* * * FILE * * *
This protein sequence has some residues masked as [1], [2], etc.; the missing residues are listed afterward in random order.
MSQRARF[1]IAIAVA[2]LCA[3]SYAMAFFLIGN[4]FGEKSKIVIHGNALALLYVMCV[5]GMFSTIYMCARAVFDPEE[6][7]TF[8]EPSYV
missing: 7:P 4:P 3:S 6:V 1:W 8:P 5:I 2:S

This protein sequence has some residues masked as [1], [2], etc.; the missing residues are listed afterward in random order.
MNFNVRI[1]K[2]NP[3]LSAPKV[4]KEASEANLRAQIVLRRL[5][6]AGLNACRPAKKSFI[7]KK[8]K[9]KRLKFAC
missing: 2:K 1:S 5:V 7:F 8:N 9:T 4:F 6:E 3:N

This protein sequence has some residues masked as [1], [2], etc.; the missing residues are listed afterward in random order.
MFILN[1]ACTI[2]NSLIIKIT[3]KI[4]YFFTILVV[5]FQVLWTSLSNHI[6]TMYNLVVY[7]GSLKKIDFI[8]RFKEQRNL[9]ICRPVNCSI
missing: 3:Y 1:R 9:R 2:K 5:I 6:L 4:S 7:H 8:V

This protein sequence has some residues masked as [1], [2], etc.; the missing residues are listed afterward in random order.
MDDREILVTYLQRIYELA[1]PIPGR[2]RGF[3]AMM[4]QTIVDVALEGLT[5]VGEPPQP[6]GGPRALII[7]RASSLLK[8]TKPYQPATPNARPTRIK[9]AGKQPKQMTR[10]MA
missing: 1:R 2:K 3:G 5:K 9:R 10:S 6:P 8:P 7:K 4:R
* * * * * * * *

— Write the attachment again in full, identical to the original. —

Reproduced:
This protein sequence has some residues masked as [1], [2], etc.; the missing residues are listed afterward in random order.
MSQRARF[1]IAIAVA[2]LCA[3]SYAMAFFLIGN[4]FGEKSKIVIHGNALALLYVMCV[5]GMFSTIYMCARAVFDPEE[6][7]TF[8]EPSYV
missing: 7:P 4:P 3:S 6:V 1:W 8:P 5:I 2:S

This protein sequence has some residues masked as [1], [2], etc.; the missing residues are listed afterward in random order.
MNFNVRI[1]K[2]NP[3]LSAPKV[4]KEASEANLRAQIVLRRL[5][6]AGLNACRPAKKSFI[7]KK[8]K[9]KRLKFAC
missing: 2:K 1:S 5:V 7:F 8:N 9:T 4:F 6:E 3:N

This protein sequence has some residues masked as [1], [2], etc.; the missing residues are listed afterward in random order.
MFILN[1]ACTI[2]NSLIIKIT[3]KI[4]YFFTILVV[5]FQVLWTSLSNHI[6]TMYNLVVY[7]GSLKKIDFI[8]RFKEQRNL[9]ICRPVNCSI
missing: 3:Y 1:R 9:R 2:K 5:I 6:L 4:S 7:H 8:V

This protein sequence has some residues masked as [1], [2], etc.; the missing residues are listed afterward in random order.
MDDREILVTYLQRIYELA[1]PIPGR[2]RGF[3]AMM[4]QTIVDVALEGLT[5]VGEPPQP[6]GGPRALII[7]RASSLLK[8]TKPYQPATPNARPTRIK[9]AGKQPKQMTR[10]MA
missing: 1:R 2:K 3:G 5:K 9:R 10:S 6:P 8:P 7:K 4:R